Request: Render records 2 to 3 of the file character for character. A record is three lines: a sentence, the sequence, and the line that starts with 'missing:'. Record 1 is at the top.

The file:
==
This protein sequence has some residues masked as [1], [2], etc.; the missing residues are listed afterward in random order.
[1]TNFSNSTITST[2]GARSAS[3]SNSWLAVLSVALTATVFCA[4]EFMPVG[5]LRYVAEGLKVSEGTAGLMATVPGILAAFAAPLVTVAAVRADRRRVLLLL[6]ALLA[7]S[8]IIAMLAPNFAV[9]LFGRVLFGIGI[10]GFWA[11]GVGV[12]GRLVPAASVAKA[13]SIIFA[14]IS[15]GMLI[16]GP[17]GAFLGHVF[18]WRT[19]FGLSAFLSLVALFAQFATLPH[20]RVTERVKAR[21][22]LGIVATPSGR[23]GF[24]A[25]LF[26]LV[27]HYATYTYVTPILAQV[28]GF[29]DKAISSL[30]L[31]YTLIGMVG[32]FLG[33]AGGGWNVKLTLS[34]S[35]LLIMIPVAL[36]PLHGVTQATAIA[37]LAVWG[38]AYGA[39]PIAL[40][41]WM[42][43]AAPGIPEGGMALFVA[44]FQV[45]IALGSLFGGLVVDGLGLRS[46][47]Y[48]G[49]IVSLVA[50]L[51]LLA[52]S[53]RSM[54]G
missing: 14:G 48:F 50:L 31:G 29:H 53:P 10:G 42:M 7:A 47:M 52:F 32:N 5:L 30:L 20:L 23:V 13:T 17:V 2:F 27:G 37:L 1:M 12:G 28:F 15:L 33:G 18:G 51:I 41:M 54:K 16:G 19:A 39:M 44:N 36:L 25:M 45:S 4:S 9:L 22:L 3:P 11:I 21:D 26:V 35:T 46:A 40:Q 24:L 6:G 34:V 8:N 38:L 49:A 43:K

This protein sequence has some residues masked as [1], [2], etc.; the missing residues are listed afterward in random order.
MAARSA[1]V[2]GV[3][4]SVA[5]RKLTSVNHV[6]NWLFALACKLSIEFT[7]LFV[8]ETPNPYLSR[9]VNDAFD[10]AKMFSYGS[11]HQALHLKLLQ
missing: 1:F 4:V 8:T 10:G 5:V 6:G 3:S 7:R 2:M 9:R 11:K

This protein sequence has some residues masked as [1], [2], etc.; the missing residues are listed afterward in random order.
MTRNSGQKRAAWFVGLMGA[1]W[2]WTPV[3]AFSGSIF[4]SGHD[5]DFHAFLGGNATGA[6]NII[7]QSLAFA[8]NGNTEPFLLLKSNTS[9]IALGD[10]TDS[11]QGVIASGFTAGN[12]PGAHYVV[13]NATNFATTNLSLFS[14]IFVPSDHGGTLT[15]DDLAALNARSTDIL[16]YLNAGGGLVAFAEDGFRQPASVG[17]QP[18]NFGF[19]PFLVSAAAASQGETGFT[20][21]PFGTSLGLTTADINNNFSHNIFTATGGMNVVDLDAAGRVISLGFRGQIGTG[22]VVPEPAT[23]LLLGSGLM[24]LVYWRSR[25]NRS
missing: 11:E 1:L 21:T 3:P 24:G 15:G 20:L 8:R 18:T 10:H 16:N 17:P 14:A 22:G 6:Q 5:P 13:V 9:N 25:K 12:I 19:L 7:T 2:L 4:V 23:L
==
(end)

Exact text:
This protein sequence has some residues masked as [1], [2], etc.; the missing residues are listed afterward in random order.
MAARSA[1]V[2]GV[3][4]SVA[5]RKLTSVNHV[6]NWLFALACKLSIEFT[7]LFV[8]ETPNPYLSR[9]VNDAFD[10]AKMFSYGS[11]HQALHLKLLQ
missing: 1:F 4:V 8:T 10:G 5:V 6:G 3:S 7:R 2:M 9:R 11:K

This protein sequence has some residues masked as [1], [2], etc.; the missing residues are listed afterward in random order.
MTRNSGQKRAAWFVGLMGA[1]W[2]WTPV[3]AFSGSIF[4]SGHD[5]DFHAFLGGNATGA[6]NII[7]QSLAFA[8]NGNTEPFLLLKSNTS[9]IALGD[10]TDS[11]QGVIASGFTAGN[12]PGAHYVV[13]NATNFATTNLSLFS[14]IFVPSDHGGTLT[15]DDLAALNARSTDIL[16]YLNAGGGLVAFAEDGFRQPASVG[17]QP[18]NFGF[19]PFLVSAAAASQGETGFT[20][21]PFGTSLGLTTADINNNFSHNIFTATGGMNVVDLDAAGRVISLGFRGQIGTG[22]VVPEPAT[23]LLLGSGLM[24]LVYWRSR[25]NRS
missing: 11:E 1:L 21:T 3:P 24:G 15:G 20:L 8:R 18:T 10:H 16:N 17:P 14:A 22:G 6:Q 5:P 13:V 9:N 25:K 12:I 19:L 7:T 2:L 4:V 23:L